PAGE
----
LONDON (Thomson Reuters Foundation) - Almost 60 percent of countries are at high risk of using slave labor in their supply chains, according to a new global index launched on Thursday, which also ranked North Korea as having the worst record of slave labor in the world.
By assessing incidents of human trafficking or slavery, national laws, and the quality of law enforcement across 198 countries, risk analytics company Verisk Maplecroft found that 115 countries were at high or extreme risk of using slaves.
“Few countries in the world are actually immune to modern slavery,” said Alex Channer, lead analyst for human rights research at Verisk Maplecroft.
Nearly 46 million people around the world are living as slaves, forced to work in factories, mines and farms, sold for sex, trapped in debt bondage or born into servitude, according to the 2016 Global Slavery Index by rights group Walk Free Foundation.
Modern slavery has become a catch-all term to describe human trafficking, forced labor, debt bondage, sex trafficking, forced marriage and other slave-like exploitation.
Channer said Verisk Maplecroft’s index aims to help businesses identify countries most at risk of slave labor.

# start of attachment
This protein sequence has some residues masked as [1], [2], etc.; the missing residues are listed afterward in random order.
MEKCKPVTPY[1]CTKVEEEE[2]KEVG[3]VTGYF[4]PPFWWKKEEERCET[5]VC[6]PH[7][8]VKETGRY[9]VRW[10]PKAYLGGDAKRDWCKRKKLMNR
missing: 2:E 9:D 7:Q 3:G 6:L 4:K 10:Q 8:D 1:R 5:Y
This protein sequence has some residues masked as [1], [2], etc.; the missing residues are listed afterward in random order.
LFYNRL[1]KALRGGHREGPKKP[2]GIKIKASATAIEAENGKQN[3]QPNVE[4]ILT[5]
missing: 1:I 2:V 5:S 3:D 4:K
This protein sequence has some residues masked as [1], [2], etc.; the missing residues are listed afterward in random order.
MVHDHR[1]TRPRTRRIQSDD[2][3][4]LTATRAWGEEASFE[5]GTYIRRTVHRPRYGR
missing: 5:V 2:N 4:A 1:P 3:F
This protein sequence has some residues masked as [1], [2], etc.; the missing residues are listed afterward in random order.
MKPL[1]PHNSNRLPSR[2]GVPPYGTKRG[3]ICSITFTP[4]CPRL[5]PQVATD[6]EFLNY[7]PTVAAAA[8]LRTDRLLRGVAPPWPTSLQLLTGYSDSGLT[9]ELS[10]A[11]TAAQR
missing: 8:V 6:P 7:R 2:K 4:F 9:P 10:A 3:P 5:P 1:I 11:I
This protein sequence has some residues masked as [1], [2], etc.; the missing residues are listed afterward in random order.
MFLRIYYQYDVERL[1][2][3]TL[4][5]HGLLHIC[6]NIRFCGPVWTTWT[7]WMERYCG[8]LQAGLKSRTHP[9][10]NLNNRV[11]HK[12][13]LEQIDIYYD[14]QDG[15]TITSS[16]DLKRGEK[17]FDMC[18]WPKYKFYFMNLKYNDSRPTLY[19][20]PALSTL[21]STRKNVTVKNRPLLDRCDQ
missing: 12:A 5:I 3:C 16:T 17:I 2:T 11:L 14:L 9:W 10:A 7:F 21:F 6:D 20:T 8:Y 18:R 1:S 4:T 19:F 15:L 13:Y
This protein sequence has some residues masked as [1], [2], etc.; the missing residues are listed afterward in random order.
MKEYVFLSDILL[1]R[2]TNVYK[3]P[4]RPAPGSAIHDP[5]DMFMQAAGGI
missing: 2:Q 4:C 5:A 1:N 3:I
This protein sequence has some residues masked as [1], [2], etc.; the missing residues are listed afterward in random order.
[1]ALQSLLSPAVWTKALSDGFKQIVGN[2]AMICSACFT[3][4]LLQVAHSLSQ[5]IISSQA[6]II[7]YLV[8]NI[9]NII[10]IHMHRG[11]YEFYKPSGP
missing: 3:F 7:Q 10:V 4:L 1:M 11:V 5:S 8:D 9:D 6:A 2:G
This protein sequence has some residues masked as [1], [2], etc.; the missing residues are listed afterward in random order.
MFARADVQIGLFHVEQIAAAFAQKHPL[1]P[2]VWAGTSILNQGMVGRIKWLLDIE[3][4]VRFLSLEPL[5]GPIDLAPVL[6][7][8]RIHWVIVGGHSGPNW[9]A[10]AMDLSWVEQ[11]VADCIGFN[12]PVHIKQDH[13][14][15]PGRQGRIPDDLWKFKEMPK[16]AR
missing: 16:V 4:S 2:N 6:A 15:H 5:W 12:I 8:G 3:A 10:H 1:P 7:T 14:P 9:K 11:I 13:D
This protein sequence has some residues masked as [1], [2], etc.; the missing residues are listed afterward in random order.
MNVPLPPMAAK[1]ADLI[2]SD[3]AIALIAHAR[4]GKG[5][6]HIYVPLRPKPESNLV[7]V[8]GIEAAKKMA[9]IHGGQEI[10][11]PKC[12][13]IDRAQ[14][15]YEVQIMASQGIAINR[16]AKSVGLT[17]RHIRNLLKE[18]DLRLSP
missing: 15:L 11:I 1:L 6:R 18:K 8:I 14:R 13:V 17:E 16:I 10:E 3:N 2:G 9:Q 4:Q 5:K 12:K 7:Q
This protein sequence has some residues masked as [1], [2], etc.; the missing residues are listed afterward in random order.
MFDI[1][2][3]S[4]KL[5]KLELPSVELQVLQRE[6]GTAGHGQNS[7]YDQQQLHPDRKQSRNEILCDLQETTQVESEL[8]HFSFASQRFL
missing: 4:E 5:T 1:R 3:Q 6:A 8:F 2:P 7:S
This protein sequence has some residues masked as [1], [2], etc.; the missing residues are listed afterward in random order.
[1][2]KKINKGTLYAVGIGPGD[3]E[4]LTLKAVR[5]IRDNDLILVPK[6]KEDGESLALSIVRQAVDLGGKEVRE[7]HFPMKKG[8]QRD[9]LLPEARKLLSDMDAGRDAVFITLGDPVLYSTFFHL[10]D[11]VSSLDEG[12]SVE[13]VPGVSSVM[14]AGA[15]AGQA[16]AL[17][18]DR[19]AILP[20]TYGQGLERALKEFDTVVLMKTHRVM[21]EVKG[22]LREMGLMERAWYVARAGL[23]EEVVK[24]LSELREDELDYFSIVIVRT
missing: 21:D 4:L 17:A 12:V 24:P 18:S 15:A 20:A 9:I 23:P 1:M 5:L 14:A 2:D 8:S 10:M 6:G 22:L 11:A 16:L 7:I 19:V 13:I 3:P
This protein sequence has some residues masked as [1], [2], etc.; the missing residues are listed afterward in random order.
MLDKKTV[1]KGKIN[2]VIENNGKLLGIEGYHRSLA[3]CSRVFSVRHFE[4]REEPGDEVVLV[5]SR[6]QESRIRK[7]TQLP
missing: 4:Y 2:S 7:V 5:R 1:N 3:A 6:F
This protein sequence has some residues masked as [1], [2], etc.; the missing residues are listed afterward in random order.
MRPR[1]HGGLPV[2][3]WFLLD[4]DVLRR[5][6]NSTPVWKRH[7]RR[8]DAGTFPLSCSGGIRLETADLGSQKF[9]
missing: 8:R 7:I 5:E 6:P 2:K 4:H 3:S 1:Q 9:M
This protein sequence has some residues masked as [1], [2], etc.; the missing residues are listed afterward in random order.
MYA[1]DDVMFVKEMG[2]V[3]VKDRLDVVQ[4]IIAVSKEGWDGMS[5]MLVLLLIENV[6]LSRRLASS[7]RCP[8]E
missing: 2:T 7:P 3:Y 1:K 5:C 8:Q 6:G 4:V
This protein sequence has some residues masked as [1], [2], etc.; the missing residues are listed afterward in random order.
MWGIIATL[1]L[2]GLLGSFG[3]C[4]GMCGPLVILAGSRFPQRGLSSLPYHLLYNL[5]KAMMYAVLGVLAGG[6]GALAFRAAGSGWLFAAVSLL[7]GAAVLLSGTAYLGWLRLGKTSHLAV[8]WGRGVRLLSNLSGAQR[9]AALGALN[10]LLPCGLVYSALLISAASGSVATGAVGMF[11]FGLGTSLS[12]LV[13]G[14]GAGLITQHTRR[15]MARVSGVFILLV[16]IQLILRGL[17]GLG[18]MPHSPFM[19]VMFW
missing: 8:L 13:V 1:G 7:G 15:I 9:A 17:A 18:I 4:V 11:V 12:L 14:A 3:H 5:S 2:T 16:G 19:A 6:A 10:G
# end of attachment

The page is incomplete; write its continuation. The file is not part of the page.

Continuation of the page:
The issue has received increasing attention in recent years with exposes in sectors as diverse as fishing, mining and textiles.
Last year, Britain passed an anti-slavery law requiring companies with a turnover of 36 million pounds ($47 million) or more to report what they are doing to eradicate slavery from their supply chains.
After North Korea, the report ranked South Sudan, Sudan and Democratic Republic of Congo (DRC), one of the world’s largest producer of cobalt which is used in electronics, as countries with the most slave labor.
Heavyweight exporters India and China had an ‘extreme risk’ of using slaves in their supply chains, along with DRC and Ivory Coast, a leading cocoa bean producer, the report said.
The European Union had a ‘medium risk’ of using slaves, while Britain, Germany, Denmark and Finland were the only four major European economies that had a low risk of slave labor.
“In general, most countries have moderate to excellent legal framework. But where they vary is how effective they are at actually implementing those laws,” said Channer.
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Reporting by Lin Taylor @linnytayls, Editing by Katie Nguyen.; Please credit the Thomson Reuters Foundation, the charitable arm of Thomson Reuters that covers humanitarian issues, conflicts, global land and property rights, modern slavery and human trafficking, women's rights, and climate change. Visit news.trust.org to see more stories